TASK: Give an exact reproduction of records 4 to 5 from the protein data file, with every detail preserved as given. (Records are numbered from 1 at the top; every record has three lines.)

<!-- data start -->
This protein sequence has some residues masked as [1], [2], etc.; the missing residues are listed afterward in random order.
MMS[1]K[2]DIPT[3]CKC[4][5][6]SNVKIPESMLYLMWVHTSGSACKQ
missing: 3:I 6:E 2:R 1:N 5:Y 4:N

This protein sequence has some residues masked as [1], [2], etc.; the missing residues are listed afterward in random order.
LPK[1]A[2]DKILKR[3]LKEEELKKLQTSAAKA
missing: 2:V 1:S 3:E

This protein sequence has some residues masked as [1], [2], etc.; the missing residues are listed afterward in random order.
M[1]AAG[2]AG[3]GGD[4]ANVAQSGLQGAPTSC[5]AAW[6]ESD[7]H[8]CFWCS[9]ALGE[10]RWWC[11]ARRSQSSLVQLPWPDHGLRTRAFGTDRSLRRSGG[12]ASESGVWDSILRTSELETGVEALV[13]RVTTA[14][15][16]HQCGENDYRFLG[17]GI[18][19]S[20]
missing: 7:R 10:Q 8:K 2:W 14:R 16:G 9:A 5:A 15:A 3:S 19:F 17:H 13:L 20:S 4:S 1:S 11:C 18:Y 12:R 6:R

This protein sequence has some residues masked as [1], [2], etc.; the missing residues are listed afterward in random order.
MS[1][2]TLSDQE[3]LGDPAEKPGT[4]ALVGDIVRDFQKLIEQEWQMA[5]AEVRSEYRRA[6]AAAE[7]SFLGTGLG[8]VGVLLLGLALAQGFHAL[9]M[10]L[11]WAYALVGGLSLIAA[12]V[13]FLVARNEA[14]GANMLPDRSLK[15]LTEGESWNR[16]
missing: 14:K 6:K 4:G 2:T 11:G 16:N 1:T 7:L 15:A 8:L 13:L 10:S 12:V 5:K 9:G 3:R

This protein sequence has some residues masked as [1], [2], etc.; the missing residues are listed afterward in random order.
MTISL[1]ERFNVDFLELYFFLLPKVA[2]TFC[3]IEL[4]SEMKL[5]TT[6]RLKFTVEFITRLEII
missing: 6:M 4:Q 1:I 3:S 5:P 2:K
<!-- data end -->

This protein sequence has some residues masked as [1], [2], etc.; the missing residues are listed afterward in random order.
MS[1][2]TLSDQE[3]LGDPAEKPGT[4]ALVGDIVRDFQKLIEQEWQMA[5]AEVRSEYRRA[6]AAAE[7]SFLGTGLG[8]VGVLLLGLALAQGFHAL[9]M[10]L[11]WAYALVGGLSLIAA[12]V[13]FLVARNEA[14]GANMLPDRSLK[15]LTEGESWNR[16]
missing: 14:K 6:K 4:G 2:T 11:G 16:N 1:T 7:L 15:A 8:L 13:L 10:S 12:V 5:K 9:G 3:R

This protein sequence has some residues masked as [1], [2], etc.; the missing residues are listed afterward in random order.
MTISL[1]ERFNVDFLELYFFLLPKVA[2]TFC[3]IEL[4]SEMKL[5]TT[6]RLKFTVEFITRLEII
missing: 6:M 4:Q 1:I 3:S 5:P 2:K